### Eigenvalues of cantilever beam in linear elasticity problem

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To get started with FEniCS I am trying to compute eigenvalues/eigenfrequencies of a cantilever beam by modifying the linear elasticity example from the FEniCS tutorial. I came up with the following code:

The computed eigenvalues normalized to the first eigenvalue are

This is far away from the analytic values. For example the second value in this table should be around 6.2. Can someone point me into the right direction how to compute the eigenvalues of a linear elasticity problem?

```
from fenics import *
import numpy as np
L = 120e-6
b = 30e-6
h = 3.5e-6
E = 170e9
nu = 0.28
rho = 2329
mu = E / (2 * (1 + nu))
lambda_ = E * nu / ((1 + nu) * (1 - 2 * nu))
mesh = BoxMesh(Point(0, 0, 0), Point(L, b, h), 20, 10, 3)
File('export/mesh.pvd') << mesh
V = VectorFunctionSpace(mesh, 'P', 1)
tol = 1E-14
def clamped_boundary(x, on_boundary):
return on_boundary and x[0] < tol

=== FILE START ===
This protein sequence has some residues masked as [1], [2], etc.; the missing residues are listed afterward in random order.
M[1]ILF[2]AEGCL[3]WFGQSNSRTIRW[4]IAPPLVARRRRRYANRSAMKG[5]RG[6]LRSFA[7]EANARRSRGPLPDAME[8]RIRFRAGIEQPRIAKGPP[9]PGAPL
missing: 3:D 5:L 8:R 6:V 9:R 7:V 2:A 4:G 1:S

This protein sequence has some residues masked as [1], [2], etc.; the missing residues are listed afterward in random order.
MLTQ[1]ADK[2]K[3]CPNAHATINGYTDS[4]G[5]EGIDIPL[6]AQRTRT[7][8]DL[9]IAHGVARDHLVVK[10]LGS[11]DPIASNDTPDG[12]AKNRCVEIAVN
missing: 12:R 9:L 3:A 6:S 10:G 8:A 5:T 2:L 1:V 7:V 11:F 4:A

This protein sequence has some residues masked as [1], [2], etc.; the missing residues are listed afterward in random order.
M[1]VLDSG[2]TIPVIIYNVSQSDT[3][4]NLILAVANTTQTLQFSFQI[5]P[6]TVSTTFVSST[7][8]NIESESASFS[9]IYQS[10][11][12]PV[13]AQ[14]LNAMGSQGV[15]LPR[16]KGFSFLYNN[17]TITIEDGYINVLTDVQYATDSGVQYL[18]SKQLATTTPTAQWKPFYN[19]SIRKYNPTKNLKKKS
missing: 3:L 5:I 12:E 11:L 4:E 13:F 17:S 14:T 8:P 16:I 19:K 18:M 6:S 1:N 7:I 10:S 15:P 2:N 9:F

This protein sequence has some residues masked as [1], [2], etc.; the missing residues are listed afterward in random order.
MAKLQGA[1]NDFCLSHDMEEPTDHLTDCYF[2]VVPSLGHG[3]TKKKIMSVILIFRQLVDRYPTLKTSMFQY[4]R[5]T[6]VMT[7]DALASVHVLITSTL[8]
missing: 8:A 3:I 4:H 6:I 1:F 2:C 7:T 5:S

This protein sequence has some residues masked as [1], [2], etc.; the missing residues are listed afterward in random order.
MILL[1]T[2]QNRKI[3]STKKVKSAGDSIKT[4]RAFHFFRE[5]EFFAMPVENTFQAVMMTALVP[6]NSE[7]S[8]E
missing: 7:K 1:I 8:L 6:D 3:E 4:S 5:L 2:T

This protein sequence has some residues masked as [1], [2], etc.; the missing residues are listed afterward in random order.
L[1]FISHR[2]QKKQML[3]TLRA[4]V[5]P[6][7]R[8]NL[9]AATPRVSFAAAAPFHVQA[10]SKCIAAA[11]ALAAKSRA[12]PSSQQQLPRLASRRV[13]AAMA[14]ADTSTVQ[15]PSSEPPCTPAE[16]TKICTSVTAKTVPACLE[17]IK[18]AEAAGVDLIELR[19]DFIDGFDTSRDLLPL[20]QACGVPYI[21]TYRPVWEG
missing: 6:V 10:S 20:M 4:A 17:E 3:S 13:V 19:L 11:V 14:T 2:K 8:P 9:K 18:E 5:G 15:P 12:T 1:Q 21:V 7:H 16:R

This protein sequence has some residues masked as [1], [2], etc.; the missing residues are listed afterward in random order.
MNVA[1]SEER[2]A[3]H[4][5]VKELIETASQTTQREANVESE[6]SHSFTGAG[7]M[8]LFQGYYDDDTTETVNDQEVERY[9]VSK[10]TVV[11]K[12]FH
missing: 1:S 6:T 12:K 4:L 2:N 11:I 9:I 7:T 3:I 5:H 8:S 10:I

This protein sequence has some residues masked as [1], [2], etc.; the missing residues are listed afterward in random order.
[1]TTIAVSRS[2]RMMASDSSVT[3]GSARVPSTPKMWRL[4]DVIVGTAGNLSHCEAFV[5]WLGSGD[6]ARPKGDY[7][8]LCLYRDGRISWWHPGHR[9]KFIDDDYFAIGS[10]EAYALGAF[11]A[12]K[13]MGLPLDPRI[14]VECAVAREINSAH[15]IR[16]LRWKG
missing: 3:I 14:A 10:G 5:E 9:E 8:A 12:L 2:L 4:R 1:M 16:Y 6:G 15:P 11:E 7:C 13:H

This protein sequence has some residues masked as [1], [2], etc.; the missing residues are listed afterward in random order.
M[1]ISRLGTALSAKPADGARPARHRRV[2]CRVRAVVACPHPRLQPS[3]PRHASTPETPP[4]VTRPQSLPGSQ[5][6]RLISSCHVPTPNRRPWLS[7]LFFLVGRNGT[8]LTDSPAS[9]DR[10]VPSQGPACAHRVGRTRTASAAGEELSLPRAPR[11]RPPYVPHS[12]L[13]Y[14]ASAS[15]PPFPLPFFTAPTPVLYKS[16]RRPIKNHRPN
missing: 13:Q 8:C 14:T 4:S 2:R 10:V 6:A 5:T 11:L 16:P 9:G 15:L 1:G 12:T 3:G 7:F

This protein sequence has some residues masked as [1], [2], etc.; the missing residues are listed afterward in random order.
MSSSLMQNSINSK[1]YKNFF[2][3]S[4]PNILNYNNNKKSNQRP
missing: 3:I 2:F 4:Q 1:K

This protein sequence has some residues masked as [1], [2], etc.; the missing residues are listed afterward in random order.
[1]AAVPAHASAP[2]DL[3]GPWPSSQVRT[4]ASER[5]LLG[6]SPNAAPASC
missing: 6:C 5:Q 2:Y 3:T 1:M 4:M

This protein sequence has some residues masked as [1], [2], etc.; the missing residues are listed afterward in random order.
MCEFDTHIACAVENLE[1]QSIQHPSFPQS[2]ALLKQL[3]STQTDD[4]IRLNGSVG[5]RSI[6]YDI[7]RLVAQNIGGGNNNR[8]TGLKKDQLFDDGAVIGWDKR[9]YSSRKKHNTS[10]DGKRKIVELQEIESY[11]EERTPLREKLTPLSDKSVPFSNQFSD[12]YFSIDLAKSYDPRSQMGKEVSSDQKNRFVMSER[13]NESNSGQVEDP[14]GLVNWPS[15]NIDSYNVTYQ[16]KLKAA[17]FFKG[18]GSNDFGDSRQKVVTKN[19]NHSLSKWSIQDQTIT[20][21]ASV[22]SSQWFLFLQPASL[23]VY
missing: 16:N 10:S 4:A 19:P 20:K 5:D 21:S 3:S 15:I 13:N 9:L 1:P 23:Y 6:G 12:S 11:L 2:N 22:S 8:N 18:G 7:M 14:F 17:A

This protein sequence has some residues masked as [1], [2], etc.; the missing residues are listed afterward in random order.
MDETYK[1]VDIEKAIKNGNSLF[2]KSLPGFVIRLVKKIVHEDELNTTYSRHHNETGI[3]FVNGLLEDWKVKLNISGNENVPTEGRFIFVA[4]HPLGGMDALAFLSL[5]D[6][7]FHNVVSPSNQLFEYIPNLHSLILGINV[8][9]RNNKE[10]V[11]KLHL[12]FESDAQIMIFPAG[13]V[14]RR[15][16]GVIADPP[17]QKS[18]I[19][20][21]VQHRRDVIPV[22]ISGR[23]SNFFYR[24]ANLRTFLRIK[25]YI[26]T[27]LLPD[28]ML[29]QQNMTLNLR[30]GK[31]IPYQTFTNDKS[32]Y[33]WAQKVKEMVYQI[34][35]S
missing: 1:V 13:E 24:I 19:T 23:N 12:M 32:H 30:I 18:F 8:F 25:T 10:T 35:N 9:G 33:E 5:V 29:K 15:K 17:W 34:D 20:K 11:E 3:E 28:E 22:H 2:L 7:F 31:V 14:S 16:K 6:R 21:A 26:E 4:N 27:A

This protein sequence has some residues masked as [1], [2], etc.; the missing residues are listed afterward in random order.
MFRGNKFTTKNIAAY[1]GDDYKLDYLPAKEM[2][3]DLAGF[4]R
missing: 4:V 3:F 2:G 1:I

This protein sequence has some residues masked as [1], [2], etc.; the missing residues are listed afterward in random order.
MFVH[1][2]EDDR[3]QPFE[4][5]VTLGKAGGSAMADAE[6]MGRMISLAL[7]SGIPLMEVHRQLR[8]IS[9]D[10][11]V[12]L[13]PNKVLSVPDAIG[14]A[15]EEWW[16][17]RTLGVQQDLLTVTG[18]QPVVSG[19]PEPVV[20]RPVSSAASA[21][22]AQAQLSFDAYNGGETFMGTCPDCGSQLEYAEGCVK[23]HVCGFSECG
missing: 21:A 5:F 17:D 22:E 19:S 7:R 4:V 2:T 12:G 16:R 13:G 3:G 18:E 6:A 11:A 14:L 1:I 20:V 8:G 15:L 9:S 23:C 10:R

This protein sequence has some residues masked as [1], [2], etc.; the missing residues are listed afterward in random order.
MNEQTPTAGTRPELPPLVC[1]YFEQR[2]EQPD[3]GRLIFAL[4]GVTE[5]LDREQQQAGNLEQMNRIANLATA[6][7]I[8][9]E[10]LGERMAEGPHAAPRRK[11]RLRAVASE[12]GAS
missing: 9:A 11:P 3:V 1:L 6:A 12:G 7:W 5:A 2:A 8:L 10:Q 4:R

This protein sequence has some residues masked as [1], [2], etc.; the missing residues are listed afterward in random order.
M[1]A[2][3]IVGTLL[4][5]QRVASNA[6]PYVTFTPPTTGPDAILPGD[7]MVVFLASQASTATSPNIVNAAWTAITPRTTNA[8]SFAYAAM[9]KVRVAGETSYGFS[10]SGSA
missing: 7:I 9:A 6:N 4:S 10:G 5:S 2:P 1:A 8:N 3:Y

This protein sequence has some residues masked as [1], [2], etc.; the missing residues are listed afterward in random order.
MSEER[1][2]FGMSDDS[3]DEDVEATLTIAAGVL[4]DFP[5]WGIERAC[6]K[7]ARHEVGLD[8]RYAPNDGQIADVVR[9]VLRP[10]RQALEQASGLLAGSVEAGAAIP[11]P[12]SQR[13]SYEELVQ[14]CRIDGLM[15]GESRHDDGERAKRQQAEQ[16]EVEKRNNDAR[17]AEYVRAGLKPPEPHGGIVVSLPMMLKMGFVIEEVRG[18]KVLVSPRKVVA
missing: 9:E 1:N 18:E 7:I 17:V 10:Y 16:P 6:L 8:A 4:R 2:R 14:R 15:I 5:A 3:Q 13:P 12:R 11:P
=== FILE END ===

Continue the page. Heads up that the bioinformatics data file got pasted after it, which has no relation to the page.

bc = DirichletBC(V, Constant((0, 0, 0)), clamped_boundary)
def epsilon(u):
return 0.5*(nabla_grad(u) + nabla_grad(u).T)
#return sym(nabla_grad(u))
def sigma(u):
return lambda_*nabla_div(u)*Identity(d) + 2*mu*epsilon(u)
u = TrialFunction(V)
v = TestFunction(V)
d = u.geometric_dimension()
a = inner(sigma(u), epsilon(v))*dx
A = PETScMatrix()
assemble(a, tensor=A)
bc.zero(A)
eigensolver = SLEPcEigenSolver(A)
eigensolver.solve()
n = 10
w = np.zeros(n)
for i in range(n):
r, c, rx, cx = eigensolver.get_eigenpair(i)
w[i] = r
u_tmp = Function(V)
u_tmp.vector()[:] = rx
File('export/mode_%01i.pvd' % i) << u_tmp
for el in w:
print(el / w[0])
```

The computed eigenvalues normalized to the first eigenvalue are

```
1.0
0.998557497337
0.996217990034
0.99307813208
0.989280003902
0.986539123292
0.985217624586
0.985037096289
0.982968521832
0.98101003069
```

This is far away from the analytic values. For example the second value in this table should be around 6.2. Can someone point me into the right direction how to compute the eigenvalues of a linear elasticity problem?

Community: FEniCS Project

### 2 Answers

4

Building on klunkean's comments above, I tinkered with the parameters a bit and the second frequency (i.e., the square root of the second eigenvalue) is now around 6.2, as expected:

```
from fenics import *
import numpy as np
L = 120e-6
b = 30e-6
h = 3.5e-6
E = 170e9
nu = 0.28
rho = 2329
mu = E / (2 * (1 + nu))
lambda_ = E * nu / ((1 + nu) * (1 - 2 * nu))